Dehydration and Symptoms of Delayed-Onset Muscle Soreness in Normothermic Men
Context: A dehydrated individual who performs eccentric exercise may exacerbate skeletal muscle damage, leading to structural, contractile, and enzymatic protein denaturation, in addition to the myofiber and connective damage resulting from the eccentric muscle tension.
Objective: To identify the effects of dehydration on 5 physiologic characteristics of delayed-onset muscle soreness (DOMS) in normothermic men after an eccentric exercise perturbation.
Design: Randomized group test-retest design.
Patients or Other Participants: Ten healthy male volunteers randomly assigned to either a euhydration (age = 26.2 ± 4.9 years, height = 174.1 ± 6.0 cm, mass = 86.5 ± 15.3 kg) or dehydration (age = 25.8 ± 2.2 years, height = 177.2 ± 3.1 cm, mass = 84.4 ± 3.8 kg) group.
Intervention(s): Subjects performed treadmill walking for 45 minutes in either a thermoneutral (euhydration) or a hot, humid (dehydration) environment. After a rest period to allow for return to the normothermic condition, DOMS was induced with a 45-minute downhill run.
Main Outcome Measures: We assessed 5 physiologic characteristics of DOMS before and at intervals after the eccentric exercise. The characteristics were perceived pain of the bilateral quadriceps and overall body, bilateral punctate tenderness of the superficial quadriceps muscles, bilateral knee-flexion passive range of motion, bilateral thigh circumference, and bilateral isometric quadriceps muscle strength. Thermoregulatory and cardiovascular measures were obtained to monitor participants' heat load during exercise.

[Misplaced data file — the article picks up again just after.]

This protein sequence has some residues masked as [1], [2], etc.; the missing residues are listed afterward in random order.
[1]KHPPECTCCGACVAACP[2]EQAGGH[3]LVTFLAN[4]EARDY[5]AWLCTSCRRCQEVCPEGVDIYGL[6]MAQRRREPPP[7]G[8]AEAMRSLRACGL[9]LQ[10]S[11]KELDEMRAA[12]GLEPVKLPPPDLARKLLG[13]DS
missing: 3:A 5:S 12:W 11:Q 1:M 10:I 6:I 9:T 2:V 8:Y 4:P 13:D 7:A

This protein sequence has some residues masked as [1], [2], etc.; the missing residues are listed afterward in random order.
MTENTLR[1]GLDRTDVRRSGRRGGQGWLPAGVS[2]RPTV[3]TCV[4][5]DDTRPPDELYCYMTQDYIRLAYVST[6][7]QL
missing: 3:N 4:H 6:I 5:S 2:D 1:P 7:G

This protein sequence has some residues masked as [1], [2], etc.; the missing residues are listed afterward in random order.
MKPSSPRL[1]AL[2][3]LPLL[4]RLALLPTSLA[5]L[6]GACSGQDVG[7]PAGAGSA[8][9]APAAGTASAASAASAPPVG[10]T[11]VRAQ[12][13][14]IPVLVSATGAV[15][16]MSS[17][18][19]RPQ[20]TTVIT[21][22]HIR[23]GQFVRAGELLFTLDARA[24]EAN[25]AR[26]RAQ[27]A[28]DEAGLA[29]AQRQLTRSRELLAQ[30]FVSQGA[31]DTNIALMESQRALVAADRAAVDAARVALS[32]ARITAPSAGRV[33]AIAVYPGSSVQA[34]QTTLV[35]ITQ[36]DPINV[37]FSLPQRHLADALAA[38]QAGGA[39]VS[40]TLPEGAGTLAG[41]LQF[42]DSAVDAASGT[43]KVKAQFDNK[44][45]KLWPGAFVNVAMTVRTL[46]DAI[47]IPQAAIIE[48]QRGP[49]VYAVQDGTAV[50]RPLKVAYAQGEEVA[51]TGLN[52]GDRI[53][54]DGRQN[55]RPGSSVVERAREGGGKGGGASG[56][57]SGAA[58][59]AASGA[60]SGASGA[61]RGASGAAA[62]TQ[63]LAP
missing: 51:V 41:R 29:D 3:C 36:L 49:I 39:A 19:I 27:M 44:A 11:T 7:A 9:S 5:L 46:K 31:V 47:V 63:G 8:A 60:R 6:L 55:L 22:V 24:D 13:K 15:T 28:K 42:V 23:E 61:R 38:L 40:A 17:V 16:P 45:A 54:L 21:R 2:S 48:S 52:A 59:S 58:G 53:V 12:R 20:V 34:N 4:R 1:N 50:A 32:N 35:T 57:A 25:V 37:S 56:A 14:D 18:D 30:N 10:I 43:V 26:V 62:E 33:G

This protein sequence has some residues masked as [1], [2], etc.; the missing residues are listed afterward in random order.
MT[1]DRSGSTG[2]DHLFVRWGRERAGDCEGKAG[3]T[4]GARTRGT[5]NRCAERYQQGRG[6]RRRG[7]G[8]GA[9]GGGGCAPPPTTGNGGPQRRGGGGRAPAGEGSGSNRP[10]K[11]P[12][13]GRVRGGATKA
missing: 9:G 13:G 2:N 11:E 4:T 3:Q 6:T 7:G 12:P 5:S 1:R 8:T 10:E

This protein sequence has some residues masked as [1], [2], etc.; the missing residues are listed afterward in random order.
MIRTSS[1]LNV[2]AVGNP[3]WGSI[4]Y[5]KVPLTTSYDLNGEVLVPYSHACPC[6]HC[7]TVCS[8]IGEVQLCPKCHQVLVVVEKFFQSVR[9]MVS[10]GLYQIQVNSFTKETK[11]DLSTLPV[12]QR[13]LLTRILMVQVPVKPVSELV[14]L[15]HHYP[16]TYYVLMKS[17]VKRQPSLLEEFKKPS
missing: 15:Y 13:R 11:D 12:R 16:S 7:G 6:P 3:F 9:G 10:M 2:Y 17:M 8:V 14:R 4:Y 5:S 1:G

Results: The experimental protocol produced a 0.9% increase in body mass of the euhydration group and a significant 2.7% decrease in body mass of the dehydration group. The downhill-running exercise perturbation induced DOMS in both the euhydrated and dehydrated participants, based on increased bilateral quadriceps and overall body perceived pain and punctate tenderness of the bilateral vastus medialis muscle. The signs and symptoms of DOMS after an eccentric exercise perturbation were not exacerbated by moderate dehydration of 2.7% body mass after rest and return to the normothermic condition.
Conclusions: Significantly dehydrated participants who rested and returned to a normothermic condition did not experience increased characteristics of DOMS.
Cleary, Michelle A., Michael R. Sitler, and Zebulon V. Kendrick. "Dehydration and symptoms of delayed-onset muscle soreness in normothermic men." Journal of athletic training 41.1 (2006): 36-45.
National Athletic Trainers' Association, Inc.